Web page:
Undergoing chemo and still working

Would be interested to hear others experiences of undergoing chemo and continuing to work…looks like I may need to have chemo.

I have worked throughout my chemo, albeit in a position to work a few days after each chemo from home. I am a company director in the insurance industry, so dont have as hard a job as many on here, its certainly not physical in any way.
The hardest part for me is in getting into London every day, train and tube… always a bit wary after chemo with busy, coughing, sneezy trains, I have tended to go in very early or after 9 to miss the rush.
The biggest mistake I have made is not telling anyone apart from two colleagues (Co Directors). This has been the most stressful for me, pretending… I am awake two hours earlier than usual, just to try and look ‘normal’.
I realise that I have been more fortunate than most, my advice would be to play it by ear… the most important thing is to listen to your own body. I prepared for the worst and hoped for the best.
Best wishes and good luck - be KIND to yourself


I chose not to work, simply couldn’t get my head around the idea of the “normality” of work while my world was falling apart. I had relatively few SE’s from chemo and (physically) could have worked most of the time. THere were occasions when i felt like a fraud not working but all told the fact i didn’t push myself to work made me realise it wasn’t right for me. I had 4 cycles of chemo from March to May and started back at work on a phased return in July. Good luck with your decision.


I’m starting chemo on Thursday and hoping to continue working throughout. I only have an office job so nothing too strenuous and I only work 9.30 til 2 Mon-Fri.
My employers have been very supportive so far and all my colleagues know what is happening. I wanted everyone to know so I won’t be embarrased about wearing a wig or a headscarf. I even posted it on Facebook! Support from everyone has been overwhelming!
I have a week off after my first treatment because I know I will just be sitting around waiting for side effects to happen! Hopefully there won’t be too many!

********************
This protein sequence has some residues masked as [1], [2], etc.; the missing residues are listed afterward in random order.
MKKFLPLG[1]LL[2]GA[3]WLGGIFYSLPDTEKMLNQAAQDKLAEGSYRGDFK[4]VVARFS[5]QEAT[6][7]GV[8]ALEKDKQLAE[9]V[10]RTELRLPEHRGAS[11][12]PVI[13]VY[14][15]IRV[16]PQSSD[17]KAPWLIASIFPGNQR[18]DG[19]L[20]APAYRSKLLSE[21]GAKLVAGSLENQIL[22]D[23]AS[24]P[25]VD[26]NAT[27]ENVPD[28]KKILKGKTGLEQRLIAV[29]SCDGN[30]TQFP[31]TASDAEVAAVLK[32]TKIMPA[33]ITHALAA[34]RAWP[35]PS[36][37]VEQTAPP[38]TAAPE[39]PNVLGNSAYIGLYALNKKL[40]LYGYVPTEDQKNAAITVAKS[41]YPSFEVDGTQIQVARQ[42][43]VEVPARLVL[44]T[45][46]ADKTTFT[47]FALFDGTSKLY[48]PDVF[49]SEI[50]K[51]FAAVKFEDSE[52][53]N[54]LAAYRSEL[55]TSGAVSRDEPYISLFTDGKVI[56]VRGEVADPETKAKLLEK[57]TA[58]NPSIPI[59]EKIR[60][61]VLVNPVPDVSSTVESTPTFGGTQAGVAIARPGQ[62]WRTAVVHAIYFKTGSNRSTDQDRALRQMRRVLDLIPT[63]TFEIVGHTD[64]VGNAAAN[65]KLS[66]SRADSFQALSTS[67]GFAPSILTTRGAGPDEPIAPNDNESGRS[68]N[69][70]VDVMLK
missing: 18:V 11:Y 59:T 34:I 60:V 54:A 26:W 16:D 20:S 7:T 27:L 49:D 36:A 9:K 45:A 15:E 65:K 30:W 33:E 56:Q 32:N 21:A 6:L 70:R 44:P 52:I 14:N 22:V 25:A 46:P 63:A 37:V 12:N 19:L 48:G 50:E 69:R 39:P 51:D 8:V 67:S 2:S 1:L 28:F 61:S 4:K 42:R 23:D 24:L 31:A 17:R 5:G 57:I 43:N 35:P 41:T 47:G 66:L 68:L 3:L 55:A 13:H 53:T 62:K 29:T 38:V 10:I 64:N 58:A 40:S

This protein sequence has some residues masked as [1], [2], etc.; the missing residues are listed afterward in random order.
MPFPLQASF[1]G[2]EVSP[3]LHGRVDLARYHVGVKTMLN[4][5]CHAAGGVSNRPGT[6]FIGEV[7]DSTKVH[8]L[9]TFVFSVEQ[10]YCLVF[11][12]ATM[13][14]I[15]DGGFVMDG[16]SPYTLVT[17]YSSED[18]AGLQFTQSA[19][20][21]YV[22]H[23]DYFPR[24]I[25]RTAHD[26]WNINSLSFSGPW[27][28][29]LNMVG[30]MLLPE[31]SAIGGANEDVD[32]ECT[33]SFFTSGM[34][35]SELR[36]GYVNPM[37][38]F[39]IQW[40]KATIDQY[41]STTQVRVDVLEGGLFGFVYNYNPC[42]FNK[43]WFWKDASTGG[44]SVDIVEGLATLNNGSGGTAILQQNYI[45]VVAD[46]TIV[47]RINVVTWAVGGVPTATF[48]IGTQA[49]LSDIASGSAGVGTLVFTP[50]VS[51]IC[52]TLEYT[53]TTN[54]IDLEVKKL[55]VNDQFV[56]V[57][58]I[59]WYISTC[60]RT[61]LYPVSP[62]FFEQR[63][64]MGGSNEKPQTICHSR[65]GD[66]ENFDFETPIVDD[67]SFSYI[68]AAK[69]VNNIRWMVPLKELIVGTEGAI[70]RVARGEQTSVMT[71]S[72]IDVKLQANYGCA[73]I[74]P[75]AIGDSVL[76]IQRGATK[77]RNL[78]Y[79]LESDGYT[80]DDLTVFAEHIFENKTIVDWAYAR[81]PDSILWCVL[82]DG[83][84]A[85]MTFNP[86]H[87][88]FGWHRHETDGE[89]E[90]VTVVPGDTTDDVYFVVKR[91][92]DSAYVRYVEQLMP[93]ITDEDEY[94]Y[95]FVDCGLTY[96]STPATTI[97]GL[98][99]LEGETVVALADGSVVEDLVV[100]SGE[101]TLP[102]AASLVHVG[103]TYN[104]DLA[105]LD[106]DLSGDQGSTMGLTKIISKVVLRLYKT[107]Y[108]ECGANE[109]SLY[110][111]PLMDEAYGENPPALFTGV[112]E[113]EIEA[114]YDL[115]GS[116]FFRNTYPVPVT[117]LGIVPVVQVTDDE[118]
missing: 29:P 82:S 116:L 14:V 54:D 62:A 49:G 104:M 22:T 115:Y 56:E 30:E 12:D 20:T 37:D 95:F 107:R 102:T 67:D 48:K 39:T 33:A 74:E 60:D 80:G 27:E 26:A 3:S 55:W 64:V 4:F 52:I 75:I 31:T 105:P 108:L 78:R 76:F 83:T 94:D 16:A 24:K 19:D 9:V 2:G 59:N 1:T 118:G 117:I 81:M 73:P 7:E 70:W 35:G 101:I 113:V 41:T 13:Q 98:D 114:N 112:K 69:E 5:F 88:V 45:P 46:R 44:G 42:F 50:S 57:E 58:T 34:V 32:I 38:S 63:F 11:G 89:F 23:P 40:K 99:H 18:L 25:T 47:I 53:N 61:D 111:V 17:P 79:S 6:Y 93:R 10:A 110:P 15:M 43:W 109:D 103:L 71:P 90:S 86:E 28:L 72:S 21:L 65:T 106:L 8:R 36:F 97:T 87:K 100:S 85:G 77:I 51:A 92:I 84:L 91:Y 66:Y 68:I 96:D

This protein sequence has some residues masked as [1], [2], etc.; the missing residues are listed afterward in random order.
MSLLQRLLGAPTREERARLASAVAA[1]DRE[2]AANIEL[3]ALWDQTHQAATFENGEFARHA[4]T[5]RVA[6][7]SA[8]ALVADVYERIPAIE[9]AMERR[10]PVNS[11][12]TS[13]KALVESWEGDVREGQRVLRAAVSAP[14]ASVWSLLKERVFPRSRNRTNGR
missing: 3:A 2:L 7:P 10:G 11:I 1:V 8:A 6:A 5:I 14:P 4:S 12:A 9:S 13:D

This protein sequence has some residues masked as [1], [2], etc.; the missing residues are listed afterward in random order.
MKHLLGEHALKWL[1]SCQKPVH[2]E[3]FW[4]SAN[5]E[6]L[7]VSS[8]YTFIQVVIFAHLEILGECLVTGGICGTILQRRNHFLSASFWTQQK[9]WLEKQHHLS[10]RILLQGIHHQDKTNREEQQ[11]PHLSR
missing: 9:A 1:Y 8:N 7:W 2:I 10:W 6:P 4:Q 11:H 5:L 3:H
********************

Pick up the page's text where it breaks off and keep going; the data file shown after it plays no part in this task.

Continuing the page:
Good luck to everyone just starting out like me

I work in an office and managed to work thoroughout my 6 sessions of chemo. I had treatments on a thursday and took the following day off too, so had a 4 day weekend every three weeks. I was tired towards the end, but for me it was very manageable, and I wanted my life to continue on as normally as possible … and never felt at any point that my life was falling apart. For me it was the right thing to do, but I do understand that it isn’t for everyone.

Like Marguerite I hoped for the best and prepared for the worse, but unlike her I told everyone at work immediately and went in bald when it was hot and I was uncomfortable in my wig. Everyone was very supportive.



I’ve continued to work throughout my chemo. I have a desk job and I work 4 days a week. I can honestly say that being on chemo hasn’t stopped me doing anything although I have had to postpone from time to time! (Not true for everyone of course) Currently, I’m having chemo (Taxol) every week on Fridays, which is my day off.

I’ve been really lucky re side effects so I haven’t had to have any days off because of chemo. To carry on working has been a good decision for me, I like the normality of it.

I realise though, that we are all different and you have to do whatever is best for you. Good advice from Marguerite, ‘prepare for the worst and hope for the best’.

All the best.

Barbara x